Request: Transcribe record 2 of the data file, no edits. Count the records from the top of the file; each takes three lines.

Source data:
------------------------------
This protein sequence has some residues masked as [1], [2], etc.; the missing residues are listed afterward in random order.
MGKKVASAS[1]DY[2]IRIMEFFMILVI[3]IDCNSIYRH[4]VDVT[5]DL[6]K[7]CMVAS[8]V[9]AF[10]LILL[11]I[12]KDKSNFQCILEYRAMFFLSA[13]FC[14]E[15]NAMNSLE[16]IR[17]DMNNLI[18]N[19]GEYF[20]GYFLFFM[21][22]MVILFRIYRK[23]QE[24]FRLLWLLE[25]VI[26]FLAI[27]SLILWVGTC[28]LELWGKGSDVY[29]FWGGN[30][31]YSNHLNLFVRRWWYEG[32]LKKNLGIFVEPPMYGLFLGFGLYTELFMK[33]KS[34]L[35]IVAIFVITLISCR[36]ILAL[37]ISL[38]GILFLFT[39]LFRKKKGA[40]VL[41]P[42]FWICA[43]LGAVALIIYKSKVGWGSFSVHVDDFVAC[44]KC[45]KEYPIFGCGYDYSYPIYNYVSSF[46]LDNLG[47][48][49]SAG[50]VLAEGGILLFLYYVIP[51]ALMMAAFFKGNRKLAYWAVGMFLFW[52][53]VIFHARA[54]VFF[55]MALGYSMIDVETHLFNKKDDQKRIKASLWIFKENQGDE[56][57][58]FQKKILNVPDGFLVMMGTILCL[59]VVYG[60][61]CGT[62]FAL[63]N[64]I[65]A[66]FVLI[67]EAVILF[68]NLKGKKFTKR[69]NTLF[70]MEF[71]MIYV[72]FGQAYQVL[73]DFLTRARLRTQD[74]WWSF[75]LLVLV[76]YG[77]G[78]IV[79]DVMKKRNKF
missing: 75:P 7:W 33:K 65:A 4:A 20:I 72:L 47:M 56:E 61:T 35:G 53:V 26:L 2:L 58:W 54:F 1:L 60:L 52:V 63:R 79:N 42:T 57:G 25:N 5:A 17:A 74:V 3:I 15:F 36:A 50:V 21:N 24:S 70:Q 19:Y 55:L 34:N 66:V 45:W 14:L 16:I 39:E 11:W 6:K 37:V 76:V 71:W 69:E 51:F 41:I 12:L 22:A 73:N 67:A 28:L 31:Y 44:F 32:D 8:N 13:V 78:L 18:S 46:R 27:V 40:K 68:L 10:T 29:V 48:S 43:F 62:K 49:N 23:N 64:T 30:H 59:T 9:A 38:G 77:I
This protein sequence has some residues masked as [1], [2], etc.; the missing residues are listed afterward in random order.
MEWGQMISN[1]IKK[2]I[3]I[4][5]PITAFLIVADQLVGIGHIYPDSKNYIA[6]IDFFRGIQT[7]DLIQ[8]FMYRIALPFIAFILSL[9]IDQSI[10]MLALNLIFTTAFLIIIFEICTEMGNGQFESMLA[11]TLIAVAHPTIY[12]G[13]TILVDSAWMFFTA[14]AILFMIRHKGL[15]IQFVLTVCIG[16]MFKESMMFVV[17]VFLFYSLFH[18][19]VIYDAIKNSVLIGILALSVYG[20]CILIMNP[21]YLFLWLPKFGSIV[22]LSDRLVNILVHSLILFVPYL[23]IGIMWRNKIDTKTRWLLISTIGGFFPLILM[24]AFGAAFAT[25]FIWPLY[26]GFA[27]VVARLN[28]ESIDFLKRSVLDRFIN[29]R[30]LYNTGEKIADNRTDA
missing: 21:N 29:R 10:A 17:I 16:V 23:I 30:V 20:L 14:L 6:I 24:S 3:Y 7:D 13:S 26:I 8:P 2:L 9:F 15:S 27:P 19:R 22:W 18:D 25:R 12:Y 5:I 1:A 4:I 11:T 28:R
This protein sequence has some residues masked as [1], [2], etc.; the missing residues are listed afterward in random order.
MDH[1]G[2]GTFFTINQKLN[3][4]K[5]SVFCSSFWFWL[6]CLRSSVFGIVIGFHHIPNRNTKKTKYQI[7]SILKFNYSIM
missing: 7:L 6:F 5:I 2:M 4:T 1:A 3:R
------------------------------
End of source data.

This protein sequence has some residues masked as [1], [2], etc.; the missing residues are listed afterward in random order.
MEWGQMISN[1]IKK[2]I[3]I[4][5]PITAFLIVADQLVGIGHIYPDSKNYIA[6]IDFFRGIQT[7]DLIQ[8]FMYRIALPFIAFILSL[9]IDQSI[10]MLALNLIFTTAFLIIIFEICTEMGNGQFESMLA[11]TLIAVAHPTIY[12]G[13]TILVDSAWMFFTA[14]AILFMIRHKGL[15]IQFVLTVCIG[16]MFKESMMFVV[17]VFLFYSLFH[18][19]VIYDAIKNSVLIGILALSVYG[20]CILIMNP[21]YLFLWLPKFGSIV[22]LSDRLVNILVHSLILFVPYL[23]IGIMWRNKIDTKTRWLLISTIGGFFPLILM[24]AFGAAFAT[25]FIWPLY[26]GFA[27]VVARLN[28]ESIDFLKRSVLDRFIN[29]R[30]LYNTGEKIADNRTDA
missing: 21:N 29:R 10:A 17:I 16:V 23:I 30:V 20:L 14:L 6:I 24:S 3:Y 7:D 13:S 26:I 8:P 2:L 9:F 15:S 27:P 19:R 22:W 18:D 25:R 12:Y 5:I 1:A 4:I 11:T 28:R